This morning I awoke from a dream so real I could almost hear the trees rustling from the wind. This dream was different from most dreams I have had. I felt the Holy Spirit there.
For some reason, the dream occurred in a place similar to India, in the middle of a jungle. There was powdery sand on the ground flying slightly upward from the people walking around. I could hear the voices of people speaking with one another rising and falling in small burst followed by the sounds of laughter and pleasant conversations.
Even though I was in the dream no one could see me. I was just a ghost among the people getting a glimpse of their lives. My curiosity led me to a small town that bordered near a larger one. I felt drawn to one small building full of windows. It appeared to be a laundromat. The building is old, but the washing and drying machines hummed with life. Inside there were two adults doing their laundry, but I am focused on the small African boy with a blue nylon jacket with a single red stripe on each wrist of the coat. The boy is intently focused on a TV hanging suspended on the wall. I look to see what he is looking at and it is a breaking news story that has his full attention.
The reporter states that shots had been fired and two men had died along with one officer. I cannot explain it, but as soon as I saw the officer’s photo I knew it was the boy’s father. A lump crawled into my throat and I looked down.
The boy crumbled and fell to the ground crying out in a long guttural groan. I couldn’t help him by comforting him, since I was a ghost, but for some reason I could feel every bit of his agony over the loss of his father. I could feel a rift in the center of his soul from the anguish.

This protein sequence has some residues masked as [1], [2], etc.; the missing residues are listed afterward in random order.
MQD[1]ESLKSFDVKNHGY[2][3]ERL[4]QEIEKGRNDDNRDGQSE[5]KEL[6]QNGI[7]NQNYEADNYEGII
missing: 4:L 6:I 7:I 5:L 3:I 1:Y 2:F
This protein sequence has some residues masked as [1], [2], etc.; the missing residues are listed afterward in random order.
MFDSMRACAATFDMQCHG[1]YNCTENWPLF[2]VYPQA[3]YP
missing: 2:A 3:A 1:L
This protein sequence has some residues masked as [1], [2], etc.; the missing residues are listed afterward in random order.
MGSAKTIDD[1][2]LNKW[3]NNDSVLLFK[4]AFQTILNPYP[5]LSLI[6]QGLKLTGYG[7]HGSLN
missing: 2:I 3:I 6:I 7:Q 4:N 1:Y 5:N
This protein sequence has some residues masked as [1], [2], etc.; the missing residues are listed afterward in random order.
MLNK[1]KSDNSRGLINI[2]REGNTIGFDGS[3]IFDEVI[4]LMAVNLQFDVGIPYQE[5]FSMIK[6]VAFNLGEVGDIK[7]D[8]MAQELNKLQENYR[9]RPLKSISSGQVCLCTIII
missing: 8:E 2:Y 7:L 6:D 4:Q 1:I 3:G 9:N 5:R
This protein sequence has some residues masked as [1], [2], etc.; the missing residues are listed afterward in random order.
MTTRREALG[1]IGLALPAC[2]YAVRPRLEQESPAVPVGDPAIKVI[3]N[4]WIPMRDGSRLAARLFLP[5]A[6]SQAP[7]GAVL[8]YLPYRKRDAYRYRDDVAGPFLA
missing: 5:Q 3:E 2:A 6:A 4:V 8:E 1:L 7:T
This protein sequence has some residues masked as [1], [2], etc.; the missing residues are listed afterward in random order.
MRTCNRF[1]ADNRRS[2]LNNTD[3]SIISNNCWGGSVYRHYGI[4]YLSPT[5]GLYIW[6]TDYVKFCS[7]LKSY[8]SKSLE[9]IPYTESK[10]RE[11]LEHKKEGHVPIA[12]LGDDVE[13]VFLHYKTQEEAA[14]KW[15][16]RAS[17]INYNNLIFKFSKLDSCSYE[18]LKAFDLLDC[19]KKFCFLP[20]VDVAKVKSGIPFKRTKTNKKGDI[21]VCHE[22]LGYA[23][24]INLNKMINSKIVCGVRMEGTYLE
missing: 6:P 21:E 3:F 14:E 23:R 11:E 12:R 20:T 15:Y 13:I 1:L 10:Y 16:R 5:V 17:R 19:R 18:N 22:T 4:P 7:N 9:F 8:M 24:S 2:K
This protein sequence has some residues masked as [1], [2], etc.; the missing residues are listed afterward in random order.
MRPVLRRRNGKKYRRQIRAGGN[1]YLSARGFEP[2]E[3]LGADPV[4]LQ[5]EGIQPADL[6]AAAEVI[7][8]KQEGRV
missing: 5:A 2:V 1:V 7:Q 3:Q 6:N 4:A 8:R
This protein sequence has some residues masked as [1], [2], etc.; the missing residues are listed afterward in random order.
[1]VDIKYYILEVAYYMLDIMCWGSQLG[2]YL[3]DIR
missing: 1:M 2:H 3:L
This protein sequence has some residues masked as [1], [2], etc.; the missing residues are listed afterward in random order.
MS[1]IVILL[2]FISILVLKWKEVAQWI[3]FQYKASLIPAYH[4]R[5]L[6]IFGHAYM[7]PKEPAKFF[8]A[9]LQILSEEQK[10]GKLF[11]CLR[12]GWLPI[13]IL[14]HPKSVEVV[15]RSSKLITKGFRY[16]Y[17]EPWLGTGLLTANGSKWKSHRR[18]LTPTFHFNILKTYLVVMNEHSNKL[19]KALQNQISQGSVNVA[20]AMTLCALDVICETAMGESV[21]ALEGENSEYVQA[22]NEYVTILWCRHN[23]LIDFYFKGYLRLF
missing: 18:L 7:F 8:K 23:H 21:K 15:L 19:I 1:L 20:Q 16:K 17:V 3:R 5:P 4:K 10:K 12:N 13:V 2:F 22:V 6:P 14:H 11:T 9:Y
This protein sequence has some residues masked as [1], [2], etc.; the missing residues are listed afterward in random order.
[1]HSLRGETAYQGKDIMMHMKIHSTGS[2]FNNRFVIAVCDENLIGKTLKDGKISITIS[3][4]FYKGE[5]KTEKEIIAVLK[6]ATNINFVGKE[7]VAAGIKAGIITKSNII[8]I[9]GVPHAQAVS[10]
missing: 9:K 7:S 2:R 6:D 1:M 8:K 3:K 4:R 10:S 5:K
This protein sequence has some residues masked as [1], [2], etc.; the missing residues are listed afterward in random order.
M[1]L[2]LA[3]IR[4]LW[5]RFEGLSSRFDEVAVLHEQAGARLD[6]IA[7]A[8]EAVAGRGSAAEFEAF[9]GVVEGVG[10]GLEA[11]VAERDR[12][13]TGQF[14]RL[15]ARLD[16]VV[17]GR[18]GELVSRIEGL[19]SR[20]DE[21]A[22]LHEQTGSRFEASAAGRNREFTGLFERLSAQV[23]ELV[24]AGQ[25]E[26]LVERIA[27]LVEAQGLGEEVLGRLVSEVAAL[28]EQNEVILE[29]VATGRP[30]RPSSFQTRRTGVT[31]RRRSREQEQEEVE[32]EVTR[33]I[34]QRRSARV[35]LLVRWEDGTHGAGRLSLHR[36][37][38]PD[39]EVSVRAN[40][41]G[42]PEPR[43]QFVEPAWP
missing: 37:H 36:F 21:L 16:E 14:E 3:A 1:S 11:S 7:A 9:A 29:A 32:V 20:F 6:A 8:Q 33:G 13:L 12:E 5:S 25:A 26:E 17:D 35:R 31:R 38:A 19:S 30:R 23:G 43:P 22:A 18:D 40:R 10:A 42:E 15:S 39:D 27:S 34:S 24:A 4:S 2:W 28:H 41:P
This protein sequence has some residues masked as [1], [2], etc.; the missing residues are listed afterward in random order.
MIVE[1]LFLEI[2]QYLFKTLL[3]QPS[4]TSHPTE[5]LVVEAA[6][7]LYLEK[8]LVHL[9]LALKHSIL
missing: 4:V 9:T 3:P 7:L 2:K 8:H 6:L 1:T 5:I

The despondent boy walked out of the laundromat and into the jungle barely paying attention to his own surroundings. Before long it was dusk and he came upon a village. We had arrived at the same place I entered the dream. There were many small crudely made shacks that had been savaged by the rain, some missing boards and you could see straight through some of the houses. The people here lived in poverty. But instead of the misery I had associated with their means, there was much laughter and happiness. Nearby a fire was crackling and a kettle sat over it. The aroma from the dinner being cooked caused the boy to realize his own hunger.
Several of the villagers gathered around the fire to fill their bowls. The African boy’s blue jacket stood in stark contrast to the rags hanging on the people who lived in the small village. Next to the fire stood a small stack of bowls. The boy reaches down to pick one up, hoping to get something to eat. The villagers take turn after turn filling them up, not even noticing the stranger there. Finally, when the last villager filled his up he turned to leave and noticed the child, causing the local native to drop his mouth in surprise.
Suddenly, all the villagers watched the boy meekly walk over to the large pot, grab the large spoon, but once he reached inside he found the contents inside gone; no more soup. The boy dropped the spoon and cried as he held the empty bowl in his hands.
In the middle of the small crowd, a small child with long black hair and dark eyes walked toward the boy with his own bowl of soup. The small Indian boy reached down and grabbed the boy’s hand holding the soup bowl. He then poured his soup into the bowl giving away his meal for the night.
Then a voice spoke shortly before the dream ended, “All you have is all you need.”
When I woke, I went to spend my quiet time with God. Remarkably the following verse was part of my study:
All praise to God, the Father of our Lord Jesus Christ. God is our merciful Father and the source of all comfort. He comforts us in all our troubles so that we can comfort others. When they are troubled, we will be able to give them the same comfort God has given us.-2 Corinthians 1:3
Sometimes our lives is like an empty bowl with nothing left inside. But others can share what they have to fill the bowl up. And when they do, they leave a little bit of themselves.
Maybe you don’t think you can help someone, but I want to challenge you today.
All you have is all you need.